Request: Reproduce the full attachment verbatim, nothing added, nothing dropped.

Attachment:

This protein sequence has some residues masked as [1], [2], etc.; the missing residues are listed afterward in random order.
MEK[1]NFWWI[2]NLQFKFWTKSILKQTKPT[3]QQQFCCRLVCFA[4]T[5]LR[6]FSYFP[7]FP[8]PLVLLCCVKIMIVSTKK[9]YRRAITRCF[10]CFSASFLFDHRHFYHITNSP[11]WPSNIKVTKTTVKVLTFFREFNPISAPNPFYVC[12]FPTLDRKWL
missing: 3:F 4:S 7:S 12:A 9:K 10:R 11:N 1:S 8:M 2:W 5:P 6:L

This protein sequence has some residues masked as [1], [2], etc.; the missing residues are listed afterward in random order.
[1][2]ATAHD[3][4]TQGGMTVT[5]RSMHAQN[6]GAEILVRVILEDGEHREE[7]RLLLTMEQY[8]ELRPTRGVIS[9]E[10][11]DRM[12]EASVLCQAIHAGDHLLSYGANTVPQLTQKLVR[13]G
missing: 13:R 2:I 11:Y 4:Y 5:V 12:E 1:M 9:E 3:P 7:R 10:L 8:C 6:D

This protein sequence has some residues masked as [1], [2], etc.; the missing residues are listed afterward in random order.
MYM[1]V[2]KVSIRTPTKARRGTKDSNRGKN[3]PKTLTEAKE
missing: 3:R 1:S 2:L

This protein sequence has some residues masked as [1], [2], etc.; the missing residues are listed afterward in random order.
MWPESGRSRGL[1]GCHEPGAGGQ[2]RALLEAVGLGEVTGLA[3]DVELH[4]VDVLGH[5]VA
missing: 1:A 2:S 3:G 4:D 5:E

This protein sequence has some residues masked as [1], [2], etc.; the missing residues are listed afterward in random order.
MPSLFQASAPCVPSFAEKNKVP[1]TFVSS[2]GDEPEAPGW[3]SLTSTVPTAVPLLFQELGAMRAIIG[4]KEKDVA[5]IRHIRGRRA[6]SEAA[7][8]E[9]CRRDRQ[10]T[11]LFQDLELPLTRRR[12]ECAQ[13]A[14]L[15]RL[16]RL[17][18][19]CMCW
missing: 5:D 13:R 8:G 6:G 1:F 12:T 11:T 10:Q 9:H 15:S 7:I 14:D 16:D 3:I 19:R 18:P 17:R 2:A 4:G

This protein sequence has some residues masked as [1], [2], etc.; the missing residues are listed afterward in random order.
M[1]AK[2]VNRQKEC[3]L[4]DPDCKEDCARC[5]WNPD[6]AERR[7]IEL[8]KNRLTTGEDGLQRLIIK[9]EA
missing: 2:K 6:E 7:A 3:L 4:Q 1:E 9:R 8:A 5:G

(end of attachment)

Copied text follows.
This protein sequence has some residues masked as [1], [2], etc.; the missing residues are listed afterward in random order.
MEK[1]NFWWI[2]NLQFKFWTKSILKQTKPT[3]QQQFCCRLVCFA[4]T[5]LR[6]FSYFP[7]FP[8]PLVLLCCVKIMIVSTKK[9]YRRAITRCF[10]CFSASFLFDHRHFYHITNSP[11]WPSNIKVTKTTVKVLTFFREFNPISAPNPFYVC[12]FPTLDRKWL
missing: 3:F 4:S 7:S 12:A 9:K 10:R 11:N 1:S 8:M 2:W 5:P 6:L

This protein sequence has some residues masked as [1], [2], etc.; the missing residues are listed afterward in random order.
[1][2]ATAHD[3][4]TQGGMTVT[5]RSMHAQN[6]GAEILVRVILEDGEHREE[7]RLLLTMEQY[8]ELRPTRGVIS[9]E[10][11]DRM[12]EASVLCQAIHAGDHLLSYGANTVPQLTQKLVR[13]G
missing: 13:R 2:I 11:Y 4:Y 5:V 12:E 1:M 9:E 3:P 7:R 10:L 8:C 6:D

This protein sequence has some residues masked as [1], [2], etc.; the missing residues are listed afterward in random order.
MYM[1]V[2]KVSIRTPTKARRGTKDSNRGKN[3]PKTLTEAKE
missing: 3:R 1:S 2:L

This protein sequence has some residues masked as [1], [2], etc.; the missing residues are listed afterward in random order.
MWPESGRSRGL[1]GCHEPGAGGQ[2]RALLEAVGLGEVTGLA[3]DVELH[4]VDVLGH[5]VA
missing: 1:A 2:S 3:G 4:D 5:E

This protein sequence has some residues masked as [1], [2], etc.; the missing residues are listed afterward in random order.
MPSLFQASAPCVPSFAEKNKVP[1]TFVSS[2]GDEPEAPGW[3]SLTSTVPTAVPLLFQELGAMRAIIG[4]KEKDVA[5]IRHIRGRRA[6]SEAA[7][8]E[9]CRRDRQ[10]T[11]LFQDLELPLTRRR[12]ECAQ[13]A[14]L[15]RL[16]RL[17][18][19]CMCW
missing: 5:D 13:R 8:G 6:G 1:F 12:T 11:T 10:Q 9:H 15:S 7:I 14:D 16:D 3:I 19:R 18:P 17:R 2:A 4:G

This protein sequence has some residues masked as [1], [2], etc.; the missing residues are listed afterward in random order.
M[1]AK[2]VNRQKEC[3]L[4]DPDCKEDCARC[5]WNPD[6]AERR[7]IEL[8]KNRLTTGEDGLQRLIIK[9]EA
missing: 2:K 6:E 7:A 3:L 4:Q 1:E 9:R 8:A 5:G